Clear Course is Set for openSUSE Leap

15. Jan 2024 | Lubos Kocman and Douglas DeMaio | CC-BY-SA-3.0

Clear Course is Set for openSUSE Leap

The openSUSE release team confirms there will be a successor to Leap 15 and it’s a numerical leap forward.

As many eagerly await the arrival of Leap 15.6 this year, a path for Leap 16 as a successor awaits. Based on SUSE’s new Adaptable Linux Platform (ALP) codebase, openSUSE Leap 16 will combine the benefits of an advanced enterprise server distribution and user-friendly maintenance and security that is a hallmark of the Leap series.

Leap 16 is aiming to strike a balance between a cutting-edge and a traditional Linux operating system emerging from SUSE’s development of ALP and initiatives to effectively integrate community packages.

The transition to Leap 16 is not just a numerical step-up but symbolizes a significant path forward in technology and user experiences. The future of openSUSE Leap is based on the innovative concept of SUSE’s Adaptable Linux Platform.

The Adaptable Linux Platform powers the next-generation openSUSE Leap, Leap Micro, and SUSE solutions. It makes distributions more adaptable and suitable for cloud-native workloads while also being capable of handling a rapid pace of innovation.

There are no plans to drop the classical (non-immutable) option for Leap; both non-immutable or immutable installation variants are available for Leap 15 and are planned for Leap 16. This is set to remain the preferred way for people to deploy Leap.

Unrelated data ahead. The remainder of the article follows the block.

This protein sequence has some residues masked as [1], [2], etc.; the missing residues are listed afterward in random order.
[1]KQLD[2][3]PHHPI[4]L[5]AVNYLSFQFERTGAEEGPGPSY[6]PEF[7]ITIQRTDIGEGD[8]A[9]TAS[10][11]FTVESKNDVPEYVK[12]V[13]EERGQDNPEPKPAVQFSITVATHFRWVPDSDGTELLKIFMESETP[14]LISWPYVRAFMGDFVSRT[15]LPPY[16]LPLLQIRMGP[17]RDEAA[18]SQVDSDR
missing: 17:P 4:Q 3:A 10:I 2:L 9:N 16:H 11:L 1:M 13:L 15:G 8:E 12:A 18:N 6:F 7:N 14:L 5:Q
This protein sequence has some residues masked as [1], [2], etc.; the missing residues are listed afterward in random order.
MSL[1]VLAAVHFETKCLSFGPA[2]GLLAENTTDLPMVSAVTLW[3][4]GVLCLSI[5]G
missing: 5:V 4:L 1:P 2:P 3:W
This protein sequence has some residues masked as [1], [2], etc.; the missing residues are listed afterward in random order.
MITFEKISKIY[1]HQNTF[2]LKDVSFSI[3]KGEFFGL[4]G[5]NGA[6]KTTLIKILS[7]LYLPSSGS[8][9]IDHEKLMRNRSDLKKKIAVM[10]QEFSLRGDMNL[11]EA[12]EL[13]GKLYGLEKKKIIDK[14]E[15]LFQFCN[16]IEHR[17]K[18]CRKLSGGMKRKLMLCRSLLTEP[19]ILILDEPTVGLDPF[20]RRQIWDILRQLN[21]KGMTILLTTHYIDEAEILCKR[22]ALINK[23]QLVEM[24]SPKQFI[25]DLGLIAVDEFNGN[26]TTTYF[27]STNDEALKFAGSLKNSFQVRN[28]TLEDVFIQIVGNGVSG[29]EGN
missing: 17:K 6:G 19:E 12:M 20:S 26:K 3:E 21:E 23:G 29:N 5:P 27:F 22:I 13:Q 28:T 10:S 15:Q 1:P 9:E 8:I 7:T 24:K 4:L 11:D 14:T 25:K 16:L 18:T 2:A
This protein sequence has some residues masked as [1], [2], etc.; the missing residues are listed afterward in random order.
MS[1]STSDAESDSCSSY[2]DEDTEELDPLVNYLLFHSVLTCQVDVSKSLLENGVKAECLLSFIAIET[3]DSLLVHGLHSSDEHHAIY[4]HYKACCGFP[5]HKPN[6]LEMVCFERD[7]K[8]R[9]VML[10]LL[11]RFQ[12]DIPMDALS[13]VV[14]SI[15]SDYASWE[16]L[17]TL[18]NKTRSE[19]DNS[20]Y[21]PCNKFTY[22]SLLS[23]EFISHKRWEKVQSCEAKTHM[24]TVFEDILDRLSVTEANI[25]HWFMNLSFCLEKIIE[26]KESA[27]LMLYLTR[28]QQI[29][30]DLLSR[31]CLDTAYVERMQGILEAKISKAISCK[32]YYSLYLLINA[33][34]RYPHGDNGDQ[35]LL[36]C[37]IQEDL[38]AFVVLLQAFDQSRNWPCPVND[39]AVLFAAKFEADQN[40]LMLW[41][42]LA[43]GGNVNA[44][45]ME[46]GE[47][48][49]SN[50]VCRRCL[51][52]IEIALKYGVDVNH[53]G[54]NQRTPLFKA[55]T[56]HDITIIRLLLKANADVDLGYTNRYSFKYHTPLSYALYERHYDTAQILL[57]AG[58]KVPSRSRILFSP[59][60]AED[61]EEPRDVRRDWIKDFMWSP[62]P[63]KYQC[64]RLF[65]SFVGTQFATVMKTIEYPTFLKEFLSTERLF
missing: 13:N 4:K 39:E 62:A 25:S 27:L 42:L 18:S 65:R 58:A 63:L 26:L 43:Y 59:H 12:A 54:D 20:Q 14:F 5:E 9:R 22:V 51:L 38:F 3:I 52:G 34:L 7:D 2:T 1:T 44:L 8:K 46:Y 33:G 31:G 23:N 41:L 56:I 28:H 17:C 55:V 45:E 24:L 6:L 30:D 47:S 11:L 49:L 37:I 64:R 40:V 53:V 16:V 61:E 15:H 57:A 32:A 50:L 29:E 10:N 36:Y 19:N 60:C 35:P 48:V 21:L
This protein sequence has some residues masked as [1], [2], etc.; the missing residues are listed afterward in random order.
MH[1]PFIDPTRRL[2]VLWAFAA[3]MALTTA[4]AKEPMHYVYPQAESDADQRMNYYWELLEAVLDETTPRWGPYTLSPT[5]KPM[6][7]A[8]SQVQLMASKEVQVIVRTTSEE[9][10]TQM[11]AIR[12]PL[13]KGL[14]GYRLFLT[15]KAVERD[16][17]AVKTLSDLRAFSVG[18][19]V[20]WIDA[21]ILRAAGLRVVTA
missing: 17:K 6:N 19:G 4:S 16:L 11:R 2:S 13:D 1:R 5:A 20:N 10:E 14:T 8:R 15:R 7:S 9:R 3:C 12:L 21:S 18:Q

Everyone is encouraged to engage in the development of these new platforms by providing feedback, packaging, testing, documenting and any other way.

Leap will continue to follow the openSUSE factory development model.

The development process will involve gathering requirements, including those from community workshops, to ensure that Leap 16.0 meets the evolving needs of its users​​. The openSUSE community is already eyeing the horizon with the anticipated introduction of Leap 16.

Alongside Leap 16, Leap Micro 6.0 will succeed the Leap Micro 5 series. It’s based on SUSE Linux Enterprise Micro 6.0, which focuses on containerized and virtualized workloads.

Leap and Leap Micro will both provide users with clear migration paths and sufficient time to upgrade. In case of Leap 16 delays, the release team may extend the life cycle of Leap 15.6 or, as a last resort, release Leap 15.7 to ensure sufficient overlap. Leap 16 will ensure there is no gap between the release and Leap 15’s End of Life cycle.

People can find information updates about Leap 16 on the project’s roadmap page. The release team will share when Leap 16 development starts and how to get involved through official openSUSE channels.

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